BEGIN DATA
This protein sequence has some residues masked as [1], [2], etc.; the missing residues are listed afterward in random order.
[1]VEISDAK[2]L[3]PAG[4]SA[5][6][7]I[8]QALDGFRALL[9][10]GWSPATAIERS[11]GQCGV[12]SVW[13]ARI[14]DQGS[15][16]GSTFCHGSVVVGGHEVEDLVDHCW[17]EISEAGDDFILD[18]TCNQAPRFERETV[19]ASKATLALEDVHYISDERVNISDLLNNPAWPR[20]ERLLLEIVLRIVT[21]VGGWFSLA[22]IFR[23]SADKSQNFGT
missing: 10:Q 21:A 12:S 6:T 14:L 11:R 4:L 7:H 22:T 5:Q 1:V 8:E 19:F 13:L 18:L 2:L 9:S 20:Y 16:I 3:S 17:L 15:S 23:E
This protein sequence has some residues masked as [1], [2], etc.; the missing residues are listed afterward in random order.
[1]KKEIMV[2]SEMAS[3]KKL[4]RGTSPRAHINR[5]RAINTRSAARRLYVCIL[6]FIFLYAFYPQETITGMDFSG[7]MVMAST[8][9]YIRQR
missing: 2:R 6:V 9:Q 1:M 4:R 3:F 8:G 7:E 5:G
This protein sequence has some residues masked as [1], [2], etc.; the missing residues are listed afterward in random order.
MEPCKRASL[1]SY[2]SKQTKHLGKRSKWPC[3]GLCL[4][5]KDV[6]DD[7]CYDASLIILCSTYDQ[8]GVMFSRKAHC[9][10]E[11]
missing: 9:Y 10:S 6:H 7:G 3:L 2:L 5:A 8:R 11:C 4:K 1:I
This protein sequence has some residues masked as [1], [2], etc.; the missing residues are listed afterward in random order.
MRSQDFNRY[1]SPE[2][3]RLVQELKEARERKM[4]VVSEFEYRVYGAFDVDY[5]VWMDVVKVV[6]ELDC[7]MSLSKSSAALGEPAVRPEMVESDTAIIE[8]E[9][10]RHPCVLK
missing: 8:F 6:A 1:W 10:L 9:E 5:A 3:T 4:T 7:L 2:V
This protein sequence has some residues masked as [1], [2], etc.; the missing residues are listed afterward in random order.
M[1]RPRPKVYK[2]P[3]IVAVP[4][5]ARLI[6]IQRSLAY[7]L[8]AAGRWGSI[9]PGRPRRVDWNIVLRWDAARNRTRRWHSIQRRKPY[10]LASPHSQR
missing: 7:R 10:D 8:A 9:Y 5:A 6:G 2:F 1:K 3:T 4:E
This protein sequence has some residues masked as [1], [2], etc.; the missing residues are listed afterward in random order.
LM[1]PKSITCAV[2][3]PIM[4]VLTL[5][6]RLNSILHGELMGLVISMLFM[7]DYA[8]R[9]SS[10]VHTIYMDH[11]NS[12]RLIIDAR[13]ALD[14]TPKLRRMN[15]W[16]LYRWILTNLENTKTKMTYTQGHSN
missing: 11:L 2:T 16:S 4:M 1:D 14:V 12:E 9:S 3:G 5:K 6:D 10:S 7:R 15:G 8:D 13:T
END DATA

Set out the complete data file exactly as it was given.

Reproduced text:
This protein sequence has some residues masked as [1], [2], etc.; the missing residues are listed afterward in random order.
[1]VEISDAK[2]L[3]PAG[4]SA[5][6][7]I[8]QALDGFRALL[9][10]GWSPATAIERS[11]GQCGV[12]SVW[13]ARI[14]DQGS[15][16]GSTFCHGSVVVGGHEVEDLVDHCW[17]EISEAGDDFILD[18]TCNQAPRFERETV[19]ASKATLALEDVHYISDERVNISDLLNNPAWPR[20]ERLLLEIVLRIVT[21]VGGWFSLA[22]IFR[23]SADKSQNFGT
missing: 10:Q 21:A 12:S 6:T 14:L 11:R 4:L 7:H 22:T 5:Q 1:V 8:E 19:F 13:L 18:L 2:L 9:S 20:Y 16:I 3:S 17:L 15:S 23:E
This protein sequence has some residues masked as [1], [2], etc.; the missing residues are listed afterward in random order.
[1]KKEIMV[2]SEMAS[3]KKL[4]RGTSPRAHINR[5]RAINTRSAARRLYVCIL[6]FIFLYAFYPQETITGMDFSG[7]MVMAST[8][9]YIRQR
missing: 2:R 6:V 9:Q 1:M 4:R 3:F 8:G 7:E 5:G
This protein sequence has some residues masked as [1], [2], etc.; the missing residues are listed afterward in random order.
MEPCKRASL[1]SY[2]SKQTKHLGKRSKWPC[3]GLCL[4][5]KDV[6]DD[7]CYDASLIILCSTYDQ[8]GVMFSRKAHC[9][10]E[11]
missing: 9:Y 10:S 6:H 7:G 3:L 2:L 5:A 8:R 11:C 4:K 1:I
This protein sequence has some residues masked as [1], [2], etc.; the missing residues are listed afterward in random order.
MRSQDFNRY[1]SPE[2][3]RLVQELKEARERKM[4]VVSEFEYRVYGAFDVDY[5]VWMDVVKVV[6]ELDC[7]MSLSKSSAALGEPAVRPEMVESDTAIIE[8]E[9][10]RHPCVLK
missing: 8:F 6:A 1:W 10:L 9:E 5:A 3:T 4:T 7:L 2:V
This protein sequence has some residues masked as [1], [2], etc.; the missing residues are listed afterward in random order.
M[1]RPRPKVYK[2]P[3]IVAVP[4][5]ARLI[6]IQRSLAY[7]L[8]AAGRWGSI[9]PGRPRRVDWNIVLRWDAARNRTRRWHSIQRRKPY[10]LASPHSQR
missing: 7:R 10:D 8:A 9:Y 5:A 6:G 2:F 1:K 3:T 4:E
This protein sequence has some residues masked as [1], [2], etc.; the missing residues are listed afterward in random order.
LM[1]PKSITCAV[2][3]PIM[4]VLTL[5][6]RLNSILHGELMGLVISMLFM[7]DYA[8]R[9]SS[10]VHTIYMDH[11]NS[12]RLIIDAR[13]ALD[14]TPKLRRMN[15]W[16]LYRWILTNLENTKTKMTYTQGHSN
missing: 11:L 2:T 16:S 4:M 1:D 14:V 12:E 9:S 3:G 5:K 6:D 10:S 7:R 15:G 8:D 13:T